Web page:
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Salt Lake County has fired the first salvo in a war that officials hope to wage against huge stockpiles of old tires like the one that caught fire last weekend and forced the temporary closure of I-80.

The County Commission has voted to triple, in two stages, the fee charged by the county landfill to dump whole tires.The fee goes from $24 per ton to $50 per ton, effective July 1. Another increase, to $68 per ton, will become effective Jan. 1, 1990.

The fee charged to dump shredded tires remains unchanged at $6 per ton. The price increase applies only to commercial tire-disposal operators, not to residents dumping tires with other household refuse.

The new tire-dumping fee schedule is based on the actual volume of old tires, but the county hopes the new high price will force operators to find disposal alternatives.

Because disposal of a ton of whole tires takes up as much landfill space as disposing 11 tons of other garbage, the increase will raise the tire-dumping rate to roughly 11 times the $6 per ton dumping fee for normal refuse.

"At the landfill, space has value," said Romney Stewart, associate director of the county's Public Works Department. "If the space is filled by tires, it can't be used by the community. This increase makes the tire disposers bear the cost of their dumping, in terms of space consumed."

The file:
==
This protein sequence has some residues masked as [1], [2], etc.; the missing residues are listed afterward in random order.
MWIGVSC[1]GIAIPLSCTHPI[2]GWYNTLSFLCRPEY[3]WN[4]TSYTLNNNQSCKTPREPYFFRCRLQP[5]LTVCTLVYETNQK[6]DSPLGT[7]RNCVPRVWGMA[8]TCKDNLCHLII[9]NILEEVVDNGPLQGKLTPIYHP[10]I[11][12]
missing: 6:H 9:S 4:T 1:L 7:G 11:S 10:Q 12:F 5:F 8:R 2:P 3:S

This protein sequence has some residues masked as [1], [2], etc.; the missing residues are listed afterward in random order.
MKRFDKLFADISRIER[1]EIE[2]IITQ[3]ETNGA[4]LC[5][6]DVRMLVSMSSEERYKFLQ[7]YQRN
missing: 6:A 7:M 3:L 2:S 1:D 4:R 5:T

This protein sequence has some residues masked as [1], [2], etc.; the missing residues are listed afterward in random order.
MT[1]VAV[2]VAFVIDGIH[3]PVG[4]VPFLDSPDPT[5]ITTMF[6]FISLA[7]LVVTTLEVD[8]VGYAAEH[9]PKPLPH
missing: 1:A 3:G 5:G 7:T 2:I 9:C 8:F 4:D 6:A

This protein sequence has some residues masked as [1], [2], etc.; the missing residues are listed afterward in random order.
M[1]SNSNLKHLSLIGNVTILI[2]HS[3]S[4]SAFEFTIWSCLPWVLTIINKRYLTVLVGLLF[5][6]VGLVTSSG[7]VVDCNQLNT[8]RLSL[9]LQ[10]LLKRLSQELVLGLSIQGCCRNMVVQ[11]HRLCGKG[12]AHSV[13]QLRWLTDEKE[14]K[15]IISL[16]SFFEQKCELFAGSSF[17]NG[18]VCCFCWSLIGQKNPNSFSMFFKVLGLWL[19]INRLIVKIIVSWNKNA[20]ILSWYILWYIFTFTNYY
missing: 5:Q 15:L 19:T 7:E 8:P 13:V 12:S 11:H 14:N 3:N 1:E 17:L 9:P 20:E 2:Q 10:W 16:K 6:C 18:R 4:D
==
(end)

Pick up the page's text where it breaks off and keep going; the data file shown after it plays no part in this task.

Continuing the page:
But the price increase will likely have a secondary effect. The high cost of dumping will "probably all but eliminate whole tire disposal" at the landfill, Stewart said.

He hopes the high landfill fee will force operators to take old tires to commercial shredders, who can dispose of a ton of tires for about $25. The garbage-burning plant in Davis County is another alternative. The plant will burn a ton of tires for about $36.

Unfortunately, the fee increase will also increase the incentive for unscrupulous operators to illegally engage in the "midnight dumping" of old tires on vacant lots.

To combat that unwanted side effect, the county is coordinating a four-point plan to deal with the tire problem. The fee increase is just a first step, Stewart said.

The next move is to increase the use of other disposal methods. That will be driven by market forces and will happen gradually over the next year or two as more marketable uses for shredded tires are developed, he said.

Currently, shredded tires are made into mats to pad playground equipment and horse trailers. Experiments with other uses for the tire material are under way.

The third step is state legislation placing a $1 surcharge on the sale of each tire - or as an alternative, on vehicle-registration fees - to raise money for a state tire-disposal fund.

The money could be used for research into other disposal methods and could pay for transportation of existing tire stockpiles - like the one that burned this week - to a disposal site. Several local legislators from both parties are working on a draft bill for the next legislative session, and the issue is scheduled for interim committee study.

Finally, tight regulations governing the storage and transportation of tires are needed, Stewart said.